Proposition 208 would add a 3.5% surtax to the current rate of 4.5% on income exceeding $250,000 for single earners or $500,000 for couples. The revenue would be distributed among teachers, retention programs, staff salaries, classroom support and related programs. Opponents contend the tax would harm small businesses, and they argue that the proposition lacks oversight on how funds are spent.

Also catalyzing voters this year are social justice movements spurred by police killings of numerous Black Americans, including George Floyd, Breonna Taylor and, in Arizona, Dion Johnson. Maricopa County will choose to reelect Sheriff Paul Penzone or his Republican opponent, Jerry Sheridan, who was a longtime top aide to Sheriff Joe Arpaio.

Related story

In addition to all nine members of Arizona’s delegation in Congress, voters will choose members of the Legislature, decide whether to retain state and county judges in Maricopa and three other counties, and, in some Phoenix area school districts, decide on school-budget overrides.

Arizona voters have long embraced early voting by mail – decades before COVID-19 safety concerns collided with traditional in-person voting.

But controversy has dogged early voting since Trump called into question the integrity of mail-in ballots and the U.S. Postal Service, the installation of fake drop boxes in California and an attempt to illegally harvest ballots in Arizona. Critics say that summerlong slowdowns in mail deliveries began after a major Trump donor was chosen postmaster general.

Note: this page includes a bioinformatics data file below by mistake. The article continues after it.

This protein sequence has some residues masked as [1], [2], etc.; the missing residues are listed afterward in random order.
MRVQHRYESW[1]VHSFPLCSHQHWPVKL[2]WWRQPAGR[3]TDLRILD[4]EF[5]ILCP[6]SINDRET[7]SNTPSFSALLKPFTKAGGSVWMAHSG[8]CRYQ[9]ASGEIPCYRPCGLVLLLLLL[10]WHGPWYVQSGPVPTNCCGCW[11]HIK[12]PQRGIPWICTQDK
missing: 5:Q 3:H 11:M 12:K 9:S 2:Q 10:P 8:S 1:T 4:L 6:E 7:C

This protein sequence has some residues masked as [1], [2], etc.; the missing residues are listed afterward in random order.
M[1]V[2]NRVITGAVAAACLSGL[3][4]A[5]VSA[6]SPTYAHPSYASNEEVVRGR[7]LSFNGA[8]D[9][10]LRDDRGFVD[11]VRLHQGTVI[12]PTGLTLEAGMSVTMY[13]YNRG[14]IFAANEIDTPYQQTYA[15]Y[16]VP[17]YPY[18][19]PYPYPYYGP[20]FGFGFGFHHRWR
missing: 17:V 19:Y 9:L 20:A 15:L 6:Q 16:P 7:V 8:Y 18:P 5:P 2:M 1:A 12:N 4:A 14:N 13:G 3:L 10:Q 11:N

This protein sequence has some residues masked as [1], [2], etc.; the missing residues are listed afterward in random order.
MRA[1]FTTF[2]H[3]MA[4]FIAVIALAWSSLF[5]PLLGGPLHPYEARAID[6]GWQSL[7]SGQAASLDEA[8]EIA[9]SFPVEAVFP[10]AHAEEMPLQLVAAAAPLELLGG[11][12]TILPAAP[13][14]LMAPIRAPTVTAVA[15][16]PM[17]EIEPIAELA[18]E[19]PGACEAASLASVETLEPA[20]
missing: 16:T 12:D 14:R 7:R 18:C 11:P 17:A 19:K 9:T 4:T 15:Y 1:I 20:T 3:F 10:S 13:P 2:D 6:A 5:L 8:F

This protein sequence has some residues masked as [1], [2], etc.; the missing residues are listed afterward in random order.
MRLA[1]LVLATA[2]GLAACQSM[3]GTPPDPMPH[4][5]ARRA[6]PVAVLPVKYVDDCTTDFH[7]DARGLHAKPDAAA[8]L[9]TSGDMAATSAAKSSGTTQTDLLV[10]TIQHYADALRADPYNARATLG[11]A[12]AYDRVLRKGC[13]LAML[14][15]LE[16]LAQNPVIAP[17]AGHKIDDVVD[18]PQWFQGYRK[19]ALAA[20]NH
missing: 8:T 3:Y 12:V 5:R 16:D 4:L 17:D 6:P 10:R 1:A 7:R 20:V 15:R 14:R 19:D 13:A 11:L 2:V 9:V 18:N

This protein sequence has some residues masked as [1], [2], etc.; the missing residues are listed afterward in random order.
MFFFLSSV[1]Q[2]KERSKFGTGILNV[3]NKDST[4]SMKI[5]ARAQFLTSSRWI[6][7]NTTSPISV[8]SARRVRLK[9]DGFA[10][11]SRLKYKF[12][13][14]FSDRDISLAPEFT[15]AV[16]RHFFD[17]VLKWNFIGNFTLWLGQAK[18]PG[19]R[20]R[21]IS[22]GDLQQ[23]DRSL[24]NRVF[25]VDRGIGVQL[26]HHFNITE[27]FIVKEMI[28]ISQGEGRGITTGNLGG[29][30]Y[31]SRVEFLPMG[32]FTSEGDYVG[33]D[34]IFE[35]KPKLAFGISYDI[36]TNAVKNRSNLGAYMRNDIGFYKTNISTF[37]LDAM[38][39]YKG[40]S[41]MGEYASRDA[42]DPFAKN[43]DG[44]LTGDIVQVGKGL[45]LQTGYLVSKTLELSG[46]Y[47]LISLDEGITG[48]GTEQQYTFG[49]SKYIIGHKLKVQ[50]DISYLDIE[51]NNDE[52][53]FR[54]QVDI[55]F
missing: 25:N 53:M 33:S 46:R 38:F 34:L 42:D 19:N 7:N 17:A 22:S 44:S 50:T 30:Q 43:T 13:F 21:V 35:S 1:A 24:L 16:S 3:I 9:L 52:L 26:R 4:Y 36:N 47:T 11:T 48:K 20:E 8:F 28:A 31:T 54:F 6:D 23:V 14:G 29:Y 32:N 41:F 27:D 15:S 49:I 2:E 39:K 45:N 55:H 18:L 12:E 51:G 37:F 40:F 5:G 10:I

Postal Service officials have sent assurances that ballots will be delivered in time to be counted, and TV ads touting the service’s integrity and effectiveness have run in Arizona and elsewhere.

Arizona’s status as a repeated coronavirus “hot spot” drew markedly different reactions from Biden and the president, who have collectively made several visits to Arizona, with the final one just last week by Trump.

Trump and his surrogates, including daughter Ivanka Trump and Vice President Mike Pence, have led in-person, mainly maskless visits and gatherings to tout economic stimulus help to businesses during the pandemic. Trump has visited Arizona five times since the start of the year, including last week in Goodyear, Prescott and Bullhead City.

Biden and Kamala Harris, the first person of Black and Indian descent to become a vice presidential candidate, also campaigned in Arizona in person but during social distanced events. They touted the endorsement of Cindy McCain, the widow of longtime Sen. John McCain, and what they thought needed to be done for business owners.

Trump’s flurry of rallies, without enforcement of social distancing or mask protocols, came at a time when COVID-19 cases are surging again in Arizona, with 666 new cases reported Monday alone.

The COVID-19 pandemic led to attempts to extend voter registration in Arizona for three weeks, but the Arizona Supreme Court ruled to limit the extension to Oct. 15, which still gave Arizonans about 10 more days than in previous years.

Who wins and what ballot measures are approved may hinge on get-out-the vote measures that are continuing until the polls close at 7 p.m. Tuesday. Voter registration records show Republican outnumber Democrats in Arizona, but registered independent voters – nearly 1 out of 3 – also will make a difference.

Voters still can drop off mail-in ballots at any drop box or voting location from 6 a.m. to 7 p.m. Tuesday. Find voting locations and drop boxes here.

Reporter Allie Barton contributed to this report.

News Reporter, Phoenix

Haillie Parker is a multimedia journalist and master’s student who expects to graduate in December 2020. Her background in acting sparked her passion for storytelling, and she was a News21 fellow in summer 2020.